S.W.: I definitely knew he had been with Joni and, yes, I knew that he and Carole were such close musical friends (I didn’t realize the whole nexus at the beginning). Why didn’t he respect Carly’s work? He probably thought it slick, or standards-based. Also, he was, especially during his drug taking years (and there was a long stretch of them), so narcissistic, he wasn’t going to take much interest in her work. He didn’t write an autobiography; Timothy White wrote an authorized biography, Long Ago and Far Away. It was not very illuminating, overall.
R.I.: All three of these women have had more romantic opportunities deeper into middle age than most women do yet today all three of them, grandmothers in their 60s, live alone. Do you think this is a coincidence? If not, do you have a theory as to why?
S.W.: Yes, all three live alone. Indeed. And, yes, they had more opportunities longer than other women; fame and charisma extend opportunities for women. I think Joni would have definitely ended up alone. She is solitary and quirky. Carly was very unhappy when her second marriage really finally ended (and she has a boyfriend now). Carole, I think probably is the example of someone who was so richly domestic for so long—four kids, starting very young—that she is happy to live alone, with abundant family around her.
R.I.: You’ve said that Carly Simon was the only one of the three who cooperated with you. But in the end, I think you’ve done a great service to all three of these women; if nothing else, by offering an objective description to their children of the circumstances that led their mothers to make some of the pain-inducing choices they did. Have you heard from any of them? Do you hope/expect to?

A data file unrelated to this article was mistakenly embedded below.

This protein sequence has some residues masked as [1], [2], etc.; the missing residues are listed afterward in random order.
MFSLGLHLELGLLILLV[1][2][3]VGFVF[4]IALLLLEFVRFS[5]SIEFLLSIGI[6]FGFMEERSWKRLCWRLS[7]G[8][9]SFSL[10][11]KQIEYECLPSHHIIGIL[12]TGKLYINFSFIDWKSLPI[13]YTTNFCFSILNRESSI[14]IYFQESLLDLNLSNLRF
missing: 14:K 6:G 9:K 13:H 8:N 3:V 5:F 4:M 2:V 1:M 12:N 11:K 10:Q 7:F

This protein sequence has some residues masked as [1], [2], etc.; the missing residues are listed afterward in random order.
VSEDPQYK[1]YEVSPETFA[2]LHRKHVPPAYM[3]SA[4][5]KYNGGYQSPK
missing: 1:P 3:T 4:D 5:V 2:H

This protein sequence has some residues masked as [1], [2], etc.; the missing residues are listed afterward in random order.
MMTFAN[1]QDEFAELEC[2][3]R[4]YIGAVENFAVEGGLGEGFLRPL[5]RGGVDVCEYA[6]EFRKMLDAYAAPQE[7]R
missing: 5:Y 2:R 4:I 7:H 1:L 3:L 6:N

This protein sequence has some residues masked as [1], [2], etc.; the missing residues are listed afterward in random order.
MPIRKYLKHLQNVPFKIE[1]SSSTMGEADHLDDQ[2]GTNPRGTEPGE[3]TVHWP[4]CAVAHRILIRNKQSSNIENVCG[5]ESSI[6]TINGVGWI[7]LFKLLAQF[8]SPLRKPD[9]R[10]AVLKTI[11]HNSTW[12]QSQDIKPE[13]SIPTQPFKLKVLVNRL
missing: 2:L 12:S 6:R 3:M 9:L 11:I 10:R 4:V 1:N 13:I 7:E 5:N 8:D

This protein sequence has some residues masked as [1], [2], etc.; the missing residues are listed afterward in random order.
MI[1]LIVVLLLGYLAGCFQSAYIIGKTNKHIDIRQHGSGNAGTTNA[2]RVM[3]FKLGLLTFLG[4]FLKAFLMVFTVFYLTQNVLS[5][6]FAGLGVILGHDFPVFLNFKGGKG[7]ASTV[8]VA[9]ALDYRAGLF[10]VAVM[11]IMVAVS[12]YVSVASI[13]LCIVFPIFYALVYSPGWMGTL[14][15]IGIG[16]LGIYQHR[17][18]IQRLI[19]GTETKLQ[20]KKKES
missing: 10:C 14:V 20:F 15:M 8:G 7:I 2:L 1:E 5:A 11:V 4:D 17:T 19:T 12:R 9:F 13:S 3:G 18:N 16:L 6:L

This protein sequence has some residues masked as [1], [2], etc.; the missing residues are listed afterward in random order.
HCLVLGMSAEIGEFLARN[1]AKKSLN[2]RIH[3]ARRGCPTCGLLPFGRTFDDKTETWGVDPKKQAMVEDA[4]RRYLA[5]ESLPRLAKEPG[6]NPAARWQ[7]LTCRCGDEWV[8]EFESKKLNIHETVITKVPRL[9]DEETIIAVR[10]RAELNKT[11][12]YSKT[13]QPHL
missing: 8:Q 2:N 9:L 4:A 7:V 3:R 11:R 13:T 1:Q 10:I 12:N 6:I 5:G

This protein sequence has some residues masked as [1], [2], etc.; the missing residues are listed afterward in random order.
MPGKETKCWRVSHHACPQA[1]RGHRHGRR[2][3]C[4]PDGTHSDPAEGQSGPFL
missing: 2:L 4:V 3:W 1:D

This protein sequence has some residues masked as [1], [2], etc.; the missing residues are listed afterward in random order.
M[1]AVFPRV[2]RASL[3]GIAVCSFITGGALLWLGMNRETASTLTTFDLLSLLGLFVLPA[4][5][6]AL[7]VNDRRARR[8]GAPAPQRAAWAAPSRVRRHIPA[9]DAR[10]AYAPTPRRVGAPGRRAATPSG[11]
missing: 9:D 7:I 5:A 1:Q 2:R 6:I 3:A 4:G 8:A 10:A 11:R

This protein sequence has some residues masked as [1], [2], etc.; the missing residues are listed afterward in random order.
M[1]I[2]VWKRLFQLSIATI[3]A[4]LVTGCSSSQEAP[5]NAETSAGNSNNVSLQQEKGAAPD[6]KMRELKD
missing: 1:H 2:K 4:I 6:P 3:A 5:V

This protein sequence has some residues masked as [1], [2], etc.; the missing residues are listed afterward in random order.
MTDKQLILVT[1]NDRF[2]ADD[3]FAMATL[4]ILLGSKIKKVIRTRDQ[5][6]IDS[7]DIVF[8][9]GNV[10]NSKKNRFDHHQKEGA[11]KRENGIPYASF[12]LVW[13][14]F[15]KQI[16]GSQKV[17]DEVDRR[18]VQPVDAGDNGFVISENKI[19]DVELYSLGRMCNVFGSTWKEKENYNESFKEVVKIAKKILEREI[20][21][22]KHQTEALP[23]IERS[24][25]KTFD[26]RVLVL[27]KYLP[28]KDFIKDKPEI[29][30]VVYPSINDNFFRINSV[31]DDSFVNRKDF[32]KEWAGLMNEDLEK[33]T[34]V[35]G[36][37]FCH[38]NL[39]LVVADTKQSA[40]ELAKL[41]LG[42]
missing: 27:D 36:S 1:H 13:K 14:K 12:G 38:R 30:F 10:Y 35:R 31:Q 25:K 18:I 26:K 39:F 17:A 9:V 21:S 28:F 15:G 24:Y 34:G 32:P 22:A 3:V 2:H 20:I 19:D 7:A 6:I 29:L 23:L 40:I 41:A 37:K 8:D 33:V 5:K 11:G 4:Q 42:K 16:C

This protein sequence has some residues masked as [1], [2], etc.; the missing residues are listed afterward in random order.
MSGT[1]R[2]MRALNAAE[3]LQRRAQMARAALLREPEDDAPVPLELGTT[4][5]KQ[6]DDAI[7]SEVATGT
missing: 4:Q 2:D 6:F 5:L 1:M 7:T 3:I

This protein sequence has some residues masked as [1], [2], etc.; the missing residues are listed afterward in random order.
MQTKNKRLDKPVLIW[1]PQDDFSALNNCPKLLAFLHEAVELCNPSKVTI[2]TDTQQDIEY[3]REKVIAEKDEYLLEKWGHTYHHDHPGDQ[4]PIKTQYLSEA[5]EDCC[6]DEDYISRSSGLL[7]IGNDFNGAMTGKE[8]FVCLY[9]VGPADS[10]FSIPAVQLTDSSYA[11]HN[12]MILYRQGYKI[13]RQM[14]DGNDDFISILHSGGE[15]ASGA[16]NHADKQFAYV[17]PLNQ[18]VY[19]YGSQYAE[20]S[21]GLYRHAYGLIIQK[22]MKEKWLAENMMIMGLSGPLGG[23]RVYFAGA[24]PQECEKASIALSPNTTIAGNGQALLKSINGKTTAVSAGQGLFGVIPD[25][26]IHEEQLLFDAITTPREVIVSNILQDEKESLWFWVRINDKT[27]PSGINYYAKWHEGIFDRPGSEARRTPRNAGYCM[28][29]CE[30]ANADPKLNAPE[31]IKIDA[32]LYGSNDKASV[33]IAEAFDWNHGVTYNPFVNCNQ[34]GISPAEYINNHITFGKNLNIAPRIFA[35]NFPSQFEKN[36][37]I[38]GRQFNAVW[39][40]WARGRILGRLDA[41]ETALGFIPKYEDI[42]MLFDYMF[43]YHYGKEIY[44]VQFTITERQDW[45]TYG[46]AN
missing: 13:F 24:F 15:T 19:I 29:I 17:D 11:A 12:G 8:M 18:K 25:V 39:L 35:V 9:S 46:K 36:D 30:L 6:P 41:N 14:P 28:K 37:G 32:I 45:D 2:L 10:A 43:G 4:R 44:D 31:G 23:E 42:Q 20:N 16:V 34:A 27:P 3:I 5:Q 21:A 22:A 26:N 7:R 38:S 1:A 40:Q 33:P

S.W.: THANK YOU, Marilyn! I have not heard from the other two. Carly loves the book and has been very supportive, but I know enough about Carole to know that anything written about her personal life she will automatically not like. However, I am enormously gratified by a review that’s coming up Sunday in the Times Book Review. Stephanie Zacharek gave me a nice mixed review (started off, like Maslin did, with the girding-herself-against-Baby-Boom-corniness but then relaxed and was relieved) that then veered into an almost couldn’t-help-herself, full-throated paean to the significance and brilliance of Carole. That gratifies because, at the very beginning of the process, I sat with Carole’s close and protective manager and told her I wanted to do this book partly because young women don’t know enough about Carole King, don’t know how important she was/is. The manager agreed and that is why initial blessing for the book (rescinded after they found out I was asking questions other than just about music) was given. Well, this review—by a young (42 is young to me) woman, with its ecstatic singling out of Carole—was the completion of my promise.
As for Joni, she is notoriously prickly and has been known to find a negative in even worshipful reviews of her. That said, she also hates bullshit. She recently said she wanted to be viewed at eye level. I think I did that. And as I was writing the chapter (seven, I think…) of her and her jazz drummer boyfriends, and meeting Georgia O’Keefe and driving across the country in the red wig and fake name…I thought: Something tells me that, as much as she might try to hate this book, she will, when she reads that chapter, have to admit: “She got me.”
R.I.: Where in the Berkshires do you live? How long have you lived here? What do you like about it?
S.W.: We live in Sandisfield, the most rustic part…geographically huge, only about 750 people. Bought the house in October 1995. Love it. The difficult winters (brings out the macho in you), the satisfaction in beating back the forest and clearing a hard-fought half acre at a time, the unique characters in our ‘hood’ (come see the famous fence made of old mattress springs on Bob Never-Left-the-Nineteenth-Century Minery’s property), the great neighbors, the nice guys at Terranova (it’s more deli than general store—that’s the vibe—even though it’s in the woods), Monterey Beach in August, the white clapboard Congregationalist churches and the proud history of abolitionism. The anti-Hampton-ness. Everything.